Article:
You’ve probably heard the word “terpenes” tossed about in relation to their healing potential. The impressive health benefits of terpenes are commonly discussed. Most people hear the word “terpenes” in a discussion related to CBD or THC, but what exactly are terpenes, and why are they so important?
Terpenes are aromatic volatile compounds. These compounds are found in almost every plant and flower in the world, including THC and CBD. These diverse chemical structures make up the scents and flavors of some of our most commonly-consumed foods and spices. The terpene Limonene, a powerful antioxidant, is found in high concentrations in the peels of citrus fruits and is what gives your orange or lemon its distinctive smell. Linalool, on the other hand, has calming and stress-relieving properties and is found in many plants, the most common being lavender.
Plants have evolved to use terpenes in a number of significant ways. Terpenes can attract pollinating insects, thereby ensuring the reproduction of a plant species. They can also act as defense mechanisms, with some plants releasing a terpene resin that acts as a protective barrier against invasion or infestation of the plant by predators. Elizabeth Moriarty, CEO of Luminary Medicine Co. and a Clinical Herbalist states:
We’re just beginning to recognize the nuanced relationship between people and plants; terpenes are the most commonly spoken language of nature, bio-chemical messages from plants to each other, and to creatures of every terrestrial kingdom.
Aromatherapy, the practice of using plant essential oils to enhance physical and mental well-being, is a classic example of human use of terpenes.
Health Benefits Of Terpenes: Outlining Their Importance
Most plants have multiple terpenes in them, and, in the case of cannabis, over 200 different terpenes have been identified. In addition to the role that they play in plant health and reproduction, terpenes may also offer health benefits for humans and animals, ranging from anti-inflammatory to anti-cancer. According to Moriarty, “Terpenes influence neurological function, mood, respiration, endocrine function, appetites and desires, immunology, circulation, cognition … and they tend to be potent antimicrobials as well.”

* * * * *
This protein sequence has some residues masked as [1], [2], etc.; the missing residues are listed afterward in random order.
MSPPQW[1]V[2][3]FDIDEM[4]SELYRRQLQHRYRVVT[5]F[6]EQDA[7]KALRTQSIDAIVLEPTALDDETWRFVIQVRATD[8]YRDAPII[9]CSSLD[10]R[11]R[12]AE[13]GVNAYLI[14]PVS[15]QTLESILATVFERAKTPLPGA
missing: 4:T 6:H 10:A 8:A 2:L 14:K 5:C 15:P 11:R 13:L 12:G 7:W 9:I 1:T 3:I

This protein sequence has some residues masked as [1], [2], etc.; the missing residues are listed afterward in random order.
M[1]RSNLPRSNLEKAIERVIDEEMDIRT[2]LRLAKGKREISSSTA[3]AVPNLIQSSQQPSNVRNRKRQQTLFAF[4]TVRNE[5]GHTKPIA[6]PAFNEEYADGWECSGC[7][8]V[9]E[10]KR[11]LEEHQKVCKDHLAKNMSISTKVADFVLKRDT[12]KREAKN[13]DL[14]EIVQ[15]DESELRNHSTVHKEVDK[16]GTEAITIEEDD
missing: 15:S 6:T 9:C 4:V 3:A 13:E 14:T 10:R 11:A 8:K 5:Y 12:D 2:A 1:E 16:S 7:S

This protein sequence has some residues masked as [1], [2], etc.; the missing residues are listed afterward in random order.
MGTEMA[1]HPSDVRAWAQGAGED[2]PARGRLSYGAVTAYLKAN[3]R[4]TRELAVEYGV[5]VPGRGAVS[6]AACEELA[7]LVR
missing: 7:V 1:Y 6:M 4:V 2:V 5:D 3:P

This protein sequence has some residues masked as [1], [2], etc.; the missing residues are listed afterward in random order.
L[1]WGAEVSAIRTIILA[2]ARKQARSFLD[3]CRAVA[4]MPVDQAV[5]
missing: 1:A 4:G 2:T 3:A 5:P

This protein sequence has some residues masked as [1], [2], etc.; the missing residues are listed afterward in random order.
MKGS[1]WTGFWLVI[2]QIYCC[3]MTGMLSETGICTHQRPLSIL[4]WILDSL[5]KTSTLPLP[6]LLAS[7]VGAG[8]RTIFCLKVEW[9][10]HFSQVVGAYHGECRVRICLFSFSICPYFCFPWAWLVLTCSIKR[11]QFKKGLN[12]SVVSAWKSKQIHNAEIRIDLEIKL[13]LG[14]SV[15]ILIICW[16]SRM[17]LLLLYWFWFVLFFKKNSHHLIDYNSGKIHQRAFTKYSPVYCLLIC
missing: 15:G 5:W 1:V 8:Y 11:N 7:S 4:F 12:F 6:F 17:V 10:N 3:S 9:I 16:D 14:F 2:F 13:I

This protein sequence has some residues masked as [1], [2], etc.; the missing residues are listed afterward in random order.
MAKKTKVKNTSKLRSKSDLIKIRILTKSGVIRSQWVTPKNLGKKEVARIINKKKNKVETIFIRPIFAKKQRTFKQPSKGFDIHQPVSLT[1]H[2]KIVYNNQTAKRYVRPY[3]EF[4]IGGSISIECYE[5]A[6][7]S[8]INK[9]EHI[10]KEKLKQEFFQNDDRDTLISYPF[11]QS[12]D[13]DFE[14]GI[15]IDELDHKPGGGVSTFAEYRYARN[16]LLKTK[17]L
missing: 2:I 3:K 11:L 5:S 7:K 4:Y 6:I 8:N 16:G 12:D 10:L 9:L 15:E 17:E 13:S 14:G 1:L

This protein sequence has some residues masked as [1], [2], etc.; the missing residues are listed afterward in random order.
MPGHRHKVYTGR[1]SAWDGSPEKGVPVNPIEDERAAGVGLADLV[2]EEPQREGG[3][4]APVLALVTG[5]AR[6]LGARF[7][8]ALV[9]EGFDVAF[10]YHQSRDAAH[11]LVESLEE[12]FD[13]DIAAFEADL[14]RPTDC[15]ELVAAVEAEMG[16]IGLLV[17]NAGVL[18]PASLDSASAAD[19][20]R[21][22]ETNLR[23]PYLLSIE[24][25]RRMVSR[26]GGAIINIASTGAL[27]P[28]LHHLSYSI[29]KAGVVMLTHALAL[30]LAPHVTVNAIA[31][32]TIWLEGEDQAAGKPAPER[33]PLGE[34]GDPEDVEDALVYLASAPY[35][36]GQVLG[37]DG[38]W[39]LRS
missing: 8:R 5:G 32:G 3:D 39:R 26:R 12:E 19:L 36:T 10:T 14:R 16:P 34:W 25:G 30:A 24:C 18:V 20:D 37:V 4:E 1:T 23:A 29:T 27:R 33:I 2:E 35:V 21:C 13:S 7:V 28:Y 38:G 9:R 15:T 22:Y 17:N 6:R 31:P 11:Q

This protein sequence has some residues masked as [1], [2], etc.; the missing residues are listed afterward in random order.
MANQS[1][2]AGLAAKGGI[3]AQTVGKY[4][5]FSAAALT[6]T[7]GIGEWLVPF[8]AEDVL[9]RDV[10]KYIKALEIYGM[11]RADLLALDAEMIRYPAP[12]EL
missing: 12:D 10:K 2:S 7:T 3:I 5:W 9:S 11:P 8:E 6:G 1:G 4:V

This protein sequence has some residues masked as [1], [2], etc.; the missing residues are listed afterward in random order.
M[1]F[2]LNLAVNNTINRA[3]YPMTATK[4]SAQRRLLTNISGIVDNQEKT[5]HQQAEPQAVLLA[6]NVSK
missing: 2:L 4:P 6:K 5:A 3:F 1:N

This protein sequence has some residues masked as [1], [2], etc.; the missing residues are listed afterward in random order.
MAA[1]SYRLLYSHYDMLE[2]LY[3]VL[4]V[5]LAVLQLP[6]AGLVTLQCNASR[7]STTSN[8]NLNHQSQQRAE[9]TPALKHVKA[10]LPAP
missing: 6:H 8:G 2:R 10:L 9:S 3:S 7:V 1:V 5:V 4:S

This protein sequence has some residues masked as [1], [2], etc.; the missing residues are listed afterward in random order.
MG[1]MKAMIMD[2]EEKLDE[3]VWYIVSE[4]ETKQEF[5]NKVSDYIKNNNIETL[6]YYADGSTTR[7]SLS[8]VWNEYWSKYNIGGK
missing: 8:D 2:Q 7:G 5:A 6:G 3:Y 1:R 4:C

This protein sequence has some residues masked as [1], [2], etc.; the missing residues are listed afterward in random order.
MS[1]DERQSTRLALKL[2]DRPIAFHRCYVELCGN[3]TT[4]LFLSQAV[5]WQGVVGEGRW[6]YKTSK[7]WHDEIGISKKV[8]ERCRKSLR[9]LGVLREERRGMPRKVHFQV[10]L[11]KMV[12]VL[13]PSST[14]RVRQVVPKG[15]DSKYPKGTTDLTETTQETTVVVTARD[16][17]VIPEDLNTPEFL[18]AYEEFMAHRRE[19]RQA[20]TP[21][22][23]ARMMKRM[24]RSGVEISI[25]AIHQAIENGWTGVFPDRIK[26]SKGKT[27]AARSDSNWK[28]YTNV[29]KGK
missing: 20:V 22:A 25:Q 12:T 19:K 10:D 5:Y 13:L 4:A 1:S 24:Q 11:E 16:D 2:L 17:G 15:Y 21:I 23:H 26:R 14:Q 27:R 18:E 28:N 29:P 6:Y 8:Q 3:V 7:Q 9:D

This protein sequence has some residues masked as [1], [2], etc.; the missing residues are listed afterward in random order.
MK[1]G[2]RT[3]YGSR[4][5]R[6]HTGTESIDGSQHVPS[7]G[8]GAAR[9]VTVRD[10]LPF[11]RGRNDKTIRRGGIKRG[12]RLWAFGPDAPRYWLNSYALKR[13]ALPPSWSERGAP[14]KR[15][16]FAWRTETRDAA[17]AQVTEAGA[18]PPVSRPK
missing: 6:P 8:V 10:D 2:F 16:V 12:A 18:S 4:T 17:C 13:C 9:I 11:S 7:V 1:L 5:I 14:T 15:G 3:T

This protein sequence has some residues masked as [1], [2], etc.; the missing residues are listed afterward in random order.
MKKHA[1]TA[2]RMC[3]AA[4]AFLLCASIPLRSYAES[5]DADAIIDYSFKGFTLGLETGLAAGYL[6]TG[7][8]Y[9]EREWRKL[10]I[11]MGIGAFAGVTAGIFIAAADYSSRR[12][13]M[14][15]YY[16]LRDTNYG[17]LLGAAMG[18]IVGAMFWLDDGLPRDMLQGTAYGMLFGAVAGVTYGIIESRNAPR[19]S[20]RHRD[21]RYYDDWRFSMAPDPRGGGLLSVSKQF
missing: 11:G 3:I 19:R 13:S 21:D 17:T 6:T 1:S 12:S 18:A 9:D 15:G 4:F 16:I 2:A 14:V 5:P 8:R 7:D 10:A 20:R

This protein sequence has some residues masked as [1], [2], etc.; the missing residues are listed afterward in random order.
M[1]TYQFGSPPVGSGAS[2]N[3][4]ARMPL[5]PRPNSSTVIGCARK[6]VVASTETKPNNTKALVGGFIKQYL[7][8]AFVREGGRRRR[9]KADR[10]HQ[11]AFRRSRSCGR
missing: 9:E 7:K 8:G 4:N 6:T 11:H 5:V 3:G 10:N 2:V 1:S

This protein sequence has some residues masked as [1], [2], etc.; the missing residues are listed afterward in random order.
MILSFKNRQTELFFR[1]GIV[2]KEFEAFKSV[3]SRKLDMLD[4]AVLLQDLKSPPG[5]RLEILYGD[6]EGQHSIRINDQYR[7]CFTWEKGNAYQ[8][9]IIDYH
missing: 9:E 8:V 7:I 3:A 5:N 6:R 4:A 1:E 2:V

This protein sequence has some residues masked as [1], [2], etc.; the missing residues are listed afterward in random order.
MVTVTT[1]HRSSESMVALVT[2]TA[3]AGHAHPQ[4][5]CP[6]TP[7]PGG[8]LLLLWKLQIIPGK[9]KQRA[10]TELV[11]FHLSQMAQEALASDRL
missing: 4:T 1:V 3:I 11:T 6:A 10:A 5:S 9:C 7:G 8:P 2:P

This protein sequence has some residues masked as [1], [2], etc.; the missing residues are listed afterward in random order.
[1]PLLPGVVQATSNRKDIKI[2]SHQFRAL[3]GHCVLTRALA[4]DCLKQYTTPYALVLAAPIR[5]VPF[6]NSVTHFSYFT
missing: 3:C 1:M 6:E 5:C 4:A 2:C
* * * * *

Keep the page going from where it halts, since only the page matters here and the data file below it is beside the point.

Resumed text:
Part of the reason that terpenes are so valuable is due to their synergistic properties, especially in relation to other healing compounds found in cannabis. Dr. Ethan Russo, director of research and development at the International Cannabis and Cannabinoids Institute in Prague, describes synergy in this way:
Synergy is a boosting of effect. So, it would be the idea that 2 + 2, instead to equaling 4, it gives you an 8 in terms of the benefit. So, for example, cannabidiol treats pain. But there are other ingredients in cannabis that also treat pain or may limit the side effects of other components and so it is sort of like an ensemble of musical instruments where you might think of THC as the soloist with an important part provided by cannabidiol, but you also have these other components producing a harmony that really increases the overall effect and hopefully makes the best possible medicine.
This synergistic effect as it relates to the other compounds in cannabis is particularly important in regard to the terpenes alpha-pinene and beta-caryophyllene.
As the name suggests, alpha-pinene (a-pinene) is responsible for the fresh and invigorating smell of pine and is found in high concentrations in pine needles, herbs like rosemary and basil, and cannabis. The most commonly found terpene in nature, a-pinene is a potent anti-inflammatory that has exhibited positive results in the treatment of chronic diseases like osteoarthritis and rheumatoid arthritis.